New ideas, developing leaders

“A group of young [South Sudanese] taking part in the UNFPA Youth and Adolescents Programme at the Juba III civilian protection camp.” Photo: Kenneth Odiwuor
“A group of young [South Sudanese] taking part in the UNFPA Youth and Adolescents Programme at the Juba III civilian protection camp.” Photo: Kenneth Odiwuor
By Ambassdor Dhano Obongo

May 21, 2016 (SSNA) — Leadership is a noticeable exercise of practices and not something incomprehensible that cannot be understood by normal people. With feedback and usage, those with desire and perseverance can considerably improve their skills to do so. A football federation worker, a team organizer, a middle, manager, an account executive, an athletic team captain, the mailroom worker, or just about any other individual we come in contact with can use his drive to learn how to lead.

Leadership has an objective and aim to achieve whatever common goal brought the members of the group together. Whether deliberate or unintended a procedure of human communication fosters the objective and aim.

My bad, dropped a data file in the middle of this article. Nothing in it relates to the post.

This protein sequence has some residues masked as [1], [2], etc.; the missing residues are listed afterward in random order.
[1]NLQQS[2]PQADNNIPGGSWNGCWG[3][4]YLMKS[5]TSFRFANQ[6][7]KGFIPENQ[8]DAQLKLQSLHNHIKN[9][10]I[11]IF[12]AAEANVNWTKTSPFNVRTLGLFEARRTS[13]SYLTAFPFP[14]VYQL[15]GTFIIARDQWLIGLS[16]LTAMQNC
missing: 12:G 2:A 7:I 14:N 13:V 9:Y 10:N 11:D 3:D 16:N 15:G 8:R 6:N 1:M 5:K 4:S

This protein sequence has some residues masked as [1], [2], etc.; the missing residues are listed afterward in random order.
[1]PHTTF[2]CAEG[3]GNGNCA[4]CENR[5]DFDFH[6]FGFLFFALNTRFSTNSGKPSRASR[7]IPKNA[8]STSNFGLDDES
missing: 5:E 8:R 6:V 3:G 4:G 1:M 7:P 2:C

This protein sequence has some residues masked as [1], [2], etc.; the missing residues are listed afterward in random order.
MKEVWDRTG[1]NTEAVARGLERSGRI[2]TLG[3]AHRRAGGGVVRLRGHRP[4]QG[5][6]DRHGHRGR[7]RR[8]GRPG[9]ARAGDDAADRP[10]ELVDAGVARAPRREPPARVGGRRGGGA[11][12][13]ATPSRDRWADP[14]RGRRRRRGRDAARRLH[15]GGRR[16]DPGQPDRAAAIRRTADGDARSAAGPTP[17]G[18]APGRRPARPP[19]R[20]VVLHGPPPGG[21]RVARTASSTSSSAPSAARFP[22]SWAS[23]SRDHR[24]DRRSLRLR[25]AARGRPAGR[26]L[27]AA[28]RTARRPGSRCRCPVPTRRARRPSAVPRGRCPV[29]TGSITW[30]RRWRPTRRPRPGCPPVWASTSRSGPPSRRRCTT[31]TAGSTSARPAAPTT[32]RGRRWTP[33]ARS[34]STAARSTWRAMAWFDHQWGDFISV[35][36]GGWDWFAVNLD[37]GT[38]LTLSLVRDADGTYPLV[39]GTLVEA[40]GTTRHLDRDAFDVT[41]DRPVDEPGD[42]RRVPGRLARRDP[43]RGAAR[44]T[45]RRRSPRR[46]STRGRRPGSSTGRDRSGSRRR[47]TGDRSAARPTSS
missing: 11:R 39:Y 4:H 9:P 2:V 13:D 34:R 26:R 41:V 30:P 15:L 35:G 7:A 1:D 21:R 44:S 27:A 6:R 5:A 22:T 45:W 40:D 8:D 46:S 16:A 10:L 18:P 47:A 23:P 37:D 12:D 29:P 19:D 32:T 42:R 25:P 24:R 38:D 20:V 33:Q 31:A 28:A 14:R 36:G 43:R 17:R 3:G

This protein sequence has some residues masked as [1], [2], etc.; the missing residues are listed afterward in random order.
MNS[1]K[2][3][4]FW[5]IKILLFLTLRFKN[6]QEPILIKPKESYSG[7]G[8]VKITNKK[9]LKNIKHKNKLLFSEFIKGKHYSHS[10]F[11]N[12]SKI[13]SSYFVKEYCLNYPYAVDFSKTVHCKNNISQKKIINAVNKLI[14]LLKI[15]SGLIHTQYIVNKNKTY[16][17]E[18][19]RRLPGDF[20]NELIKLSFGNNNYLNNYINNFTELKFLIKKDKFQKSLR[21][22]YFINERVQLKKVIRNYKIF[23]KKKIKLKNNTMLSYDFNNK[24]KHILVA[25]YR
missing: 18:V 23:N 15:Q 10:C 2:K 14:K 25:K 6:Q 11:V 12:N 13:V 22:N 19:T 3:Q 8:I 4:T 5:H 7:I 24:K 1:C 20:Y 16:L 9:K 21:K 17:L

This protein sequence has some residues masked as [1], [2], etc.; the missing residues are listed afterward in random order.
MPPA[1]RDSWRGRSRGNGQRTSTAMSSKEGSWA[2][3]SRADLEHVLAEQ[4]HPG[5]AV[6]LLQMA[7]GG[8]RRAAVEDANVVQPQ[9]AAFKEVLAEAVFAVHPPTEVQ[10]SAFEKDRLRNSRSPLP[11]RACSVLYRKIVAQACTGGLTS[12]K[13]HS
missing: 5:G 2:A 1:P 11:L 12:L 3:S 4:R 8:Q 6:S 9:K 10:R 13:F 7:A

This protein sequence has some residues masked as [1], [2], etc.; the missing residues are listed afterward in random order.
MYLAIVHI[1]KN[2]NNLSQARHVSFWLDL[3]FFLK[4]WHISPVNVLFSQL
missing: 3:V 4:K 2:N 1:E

There can be no leadership without someone to lead. The affiliation is only fruitful when the coworkers desire to follow the leader. Leaders need followers. Leaderless societies do not occur. Whenever two or more individuals come together, there is no such thing as unrestrained, unobstructed, or uninfluenced manner of behavior.

Leadership involves group effort without conspiracy or flattering. An indication of its existence is willingness to labor together as a team rather than alone in reaching goals. There is a process of give and take with the leader effective when the group achievement is larger than what could have been accomplished by individuals.

Some individuals exhibit better trends toward leadership than others. They develop knowledge, capability, and constant exertion to learn. They exhibit the finest ethics and principles of the group. They do deeds not just exhibit characteristics. The leader contributes, shares talents, and imparts knowledge to others.

We need to learn the biblical perspective of leadership. Christ came with a new definition for Christian leaders set forth in the tenth chapter of Mark’s gospel. The account indicates how religiously unperceptive the disciples were. James’ and John’s wish for authority could only be understood if they succumbed to servanthood. Christ Jesus overturns earthly values saying, “Whoever wants to become great among you must be your servant and whoever wants to be first must be slave of all. For even the son of man did not come to be served, but to serve, and to give his life as a ransom for many.’’

This is the new definition for real leadership. God bless South Sudan.

The author can be reached via email address, [email protected]

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